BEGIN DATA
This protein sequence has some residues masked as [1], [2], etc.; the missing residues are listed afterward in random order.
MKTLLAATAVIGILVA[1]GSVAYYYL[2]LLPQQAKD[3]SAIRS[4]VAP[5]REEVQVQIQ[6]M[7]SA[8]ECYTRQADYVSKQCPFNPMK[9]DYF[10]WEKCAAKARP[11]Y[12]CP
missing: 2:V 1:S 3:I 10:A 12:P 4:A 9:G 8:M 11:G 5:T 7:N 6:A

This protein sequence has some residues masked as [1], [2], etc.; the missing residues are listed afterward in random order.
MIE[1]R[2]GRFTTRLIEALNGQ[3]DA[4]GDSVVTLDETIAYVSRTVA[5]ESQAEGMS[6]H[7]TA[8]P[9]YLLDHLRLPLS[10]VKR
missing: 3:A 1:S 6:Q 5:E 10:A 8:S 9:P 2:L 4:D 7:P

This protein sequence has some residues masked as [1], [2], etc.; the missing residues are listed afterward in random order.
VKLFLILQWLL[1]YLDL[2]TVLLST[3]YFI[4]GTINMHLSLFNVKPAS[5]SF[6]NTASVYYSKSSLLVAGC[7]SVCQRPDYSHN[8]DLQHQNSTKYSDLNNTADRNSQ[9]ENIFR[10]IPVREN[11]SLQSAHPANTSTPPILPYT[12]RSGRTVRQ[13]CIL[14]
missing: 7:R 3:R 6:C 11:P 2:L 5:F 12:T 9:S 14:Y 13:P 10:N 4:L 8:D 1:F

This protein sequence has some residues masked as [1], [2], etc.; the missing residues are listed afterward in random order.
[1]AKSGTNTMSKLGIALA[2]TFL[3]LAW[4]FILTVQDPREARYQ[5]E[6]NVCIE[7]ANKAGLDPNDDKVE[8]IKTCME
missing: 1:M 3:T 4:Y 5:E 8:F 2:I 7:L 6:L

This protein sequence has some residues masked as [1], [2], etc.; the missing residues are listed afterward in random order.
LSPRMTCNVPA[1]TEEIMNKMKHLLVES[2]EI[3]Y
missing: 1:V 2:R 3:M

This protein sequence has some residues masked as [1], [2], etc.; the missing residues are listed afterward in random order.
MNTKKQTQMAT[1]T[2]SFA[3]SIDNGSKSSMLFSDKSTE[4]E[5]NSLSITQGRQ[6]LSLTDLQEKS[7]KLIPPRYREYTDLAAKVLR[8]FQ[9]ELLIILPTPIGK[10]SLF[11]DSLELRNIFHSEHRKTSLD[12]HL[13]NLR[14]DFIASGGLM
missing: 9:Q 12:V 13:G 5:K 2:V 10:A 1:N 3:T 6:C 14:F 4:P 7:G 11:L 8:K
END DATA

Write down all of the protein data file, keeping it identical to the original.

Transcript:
This protein sequence has some residues masked as [1], [2], etc.; the missing residues are listed afterward in random order.
MKTLLAATAVIGILVA[1]GSVAYYYL[2]LLPQQAKD[3]SAIRS[4]VAP[5]REEVQVQIQ[6]M[7]SA[8]ECYTRQADYVSKQCPFNPMK[9]DYF[10]WEKCAAKARP[11]Y[12]CP
missing: 2:V 1:S 3:I 10:A 12:P 4:A 9:G 8:M 11:G 5:T 7:N 6:A

This protein sequence has some residues masked as [1], [2], etc.; the missing residues are listed afterward in random order.
MIE[1]R[2]GRFTTRLIEALNGQ[3]DA[4]GDSVVTLDETIAYVSRTVA[5]ESQAEGMS[6]H[7]TA[8]P[9]YLLDHLRLPLS[10]VKR
missing: 3:A 1:S 6:Q 5:E 10:A 8:S 9:P 2:L 4:D 7:P

This protein sequence has some residues masked as [1], [2], etc.; the missing residues are listed afterward in random order.
VKLFLILQWLL[1]YLDL[2]TVLLST[3]YFI[4]GTINMHLSLFNVKPAS[5]SF[6]NTASVYYSKSSLLVAGC[7]SVCQRPDYSHN[8]DLQHQNSTKYSDLNNTADRNSQ[9]ENIFR[10]IPVREN[11]SLQSAHPANTSTPPILPYT[12]RSGRTVRQ[13]CIL[14]
missing: 7:R 3:R 6:C 11:P 2:L 5:F 12:T 9:S 14:Y 13:P 10:N 4:L 8:D 1:F

This protein sequence has some residues masked as [1], [2], etc.; the missing residues are listed afterward in random order.
[1]AKSGTNTMSKLGIALA[2]TFL[3]LAW[4]FILTVQDPREARYQ[5]E[6]NVCIE[7]ANKAGLDPNDDKVE[8]IKTCME
missing: 1:M 3:T 4:Y 5:E 8:F 2:I 7:L 6:L

This protein sequence has some residues masked as [1], [2], etc.; the missing residues are listed afterward in random order.
LSPRMTCNVPA[1]TEEIMNKMKHLLVES[2]EI[3]Y
missing: 1:V 2:R 3:M

This protein sequence has some residues masked as [1], [2], etc.; the missing residues are listed afterward in random order.
MNTKKQTQMAT[1]T[2]SFA[3]SIDNGSKSSMLFSDKSTE[4]E[5]NSLSITQGRQ[6]LSLTDLQEKS[7]KLIPPRYREYTDLAAKVLR[8]FQ[9]ELLIILPTPIGK[10]SLF[11]DSLELRNIFHSEHRKTSLD[12]HL[13]NLR[14]DFIASGGLM
missing: 9:Q 12:V 13:G 5:K 2:V 10:A 1:N 3:T 6:C 14:F 4:P 7:G 11:L 8:K